Looking at the side of the Superior Elevator from the tracks that feed the Western. Note the old flagpole.
A late look at the brewhouse, long after the stainless steel tanks were scrapped.
The sun unzipped the clouds. Mist blew across the harbor.
This is the far interior of the hotel, where the darkness made the shag carpet seem to move whenever the trees outside swayed. That is to say, constantly.
I made this picture to give the reader a sense of the slope between the mine buildings and the base of the concentrator. The whole area was really steep, and sometimes required scrambling to get up and down the Picayune Gulch for short distances.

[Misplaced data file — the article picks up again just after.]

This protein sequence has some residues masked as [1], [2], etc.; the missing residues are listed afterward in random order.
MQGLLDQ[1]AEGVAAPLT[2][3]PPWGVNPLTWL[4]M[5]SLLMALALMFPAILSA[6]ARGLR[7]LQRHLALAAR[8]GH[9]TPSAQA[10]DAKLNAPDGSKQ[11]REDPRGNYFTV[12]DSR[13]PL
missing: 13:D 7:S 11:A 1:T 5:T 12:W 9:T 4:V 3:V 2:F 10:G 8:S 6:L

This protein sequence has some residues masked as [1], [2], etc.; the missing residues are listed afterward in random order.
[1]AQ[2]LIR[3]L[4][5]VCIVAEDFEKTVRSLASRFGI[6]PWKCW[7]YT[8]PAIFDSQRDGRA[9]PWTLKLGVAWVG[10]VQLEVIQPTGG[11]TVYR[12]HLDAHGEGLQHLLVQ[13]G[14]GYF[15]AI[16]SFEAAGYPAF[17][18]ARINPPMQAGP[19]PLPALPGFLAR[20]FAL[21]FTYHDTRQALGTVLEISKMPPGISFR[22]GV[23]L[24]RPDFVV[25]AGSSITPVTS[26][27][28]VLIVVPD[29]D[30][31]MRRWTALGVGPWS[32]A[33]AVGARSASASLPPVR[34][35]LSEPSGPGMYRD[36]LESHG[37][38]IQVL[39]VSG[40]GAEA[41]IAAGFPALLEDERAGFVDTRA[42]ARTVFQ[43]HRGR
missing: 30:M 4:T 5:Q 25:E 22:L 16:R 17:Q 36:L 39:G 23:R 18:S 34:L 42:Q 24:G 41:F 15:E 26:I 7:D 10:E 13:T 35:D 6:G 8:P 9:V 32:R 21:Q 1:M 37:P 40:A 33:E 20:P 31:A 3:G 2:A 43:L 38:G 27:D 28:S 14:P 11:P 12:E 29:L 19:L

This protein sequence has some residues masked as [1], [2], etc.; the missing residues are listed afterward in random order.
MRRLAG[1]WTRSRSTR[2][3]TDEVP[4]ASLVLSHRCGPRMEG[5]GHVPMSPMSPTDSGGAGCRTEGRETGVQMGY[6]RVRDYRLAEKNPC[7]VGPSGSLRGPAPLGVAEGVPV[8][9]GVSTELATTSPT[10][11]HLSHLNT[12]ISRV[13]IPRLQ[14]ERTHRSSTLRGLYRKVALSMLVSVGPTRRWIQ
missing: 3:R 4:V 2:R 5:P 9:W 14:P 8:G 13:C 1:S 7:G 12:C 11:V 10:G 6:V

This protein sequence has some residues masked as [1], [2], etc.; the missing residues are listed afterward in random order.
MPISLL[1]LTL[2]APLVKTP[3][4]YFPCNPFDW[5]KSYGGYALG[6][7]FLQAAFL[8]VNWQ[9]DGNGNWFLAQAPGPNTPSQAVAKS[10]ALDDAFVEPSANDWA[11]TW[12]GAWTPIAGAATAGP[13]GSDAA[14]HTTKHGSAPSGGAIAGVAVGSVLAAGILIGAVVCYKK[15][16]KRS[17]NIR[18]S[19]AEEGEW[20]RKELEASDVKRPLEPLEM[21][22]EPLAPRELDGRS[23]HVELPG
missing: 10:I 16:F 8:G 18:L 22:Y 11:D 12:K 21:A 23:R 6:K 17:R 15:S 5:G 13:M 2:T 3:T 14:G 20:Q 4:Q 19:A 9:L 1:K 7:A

This little curled yellow thing is one of the last hints that this adobe building was lived in.
For reasons unknown, this building’s concrete was designed a little thinly. It reminds me of a Chicago, IL building constructed during WWI when concrete and steel were strictly rationed and many buildings went up with insufficient superstructures. I do not have a build date for this one yet.
The rumors were true. Success is sweet.
Molten copper pouring being a very dangerous thing to do by hand, this scale measured the load for the “Auto Caster” that actually formed the cooling copper in its molds.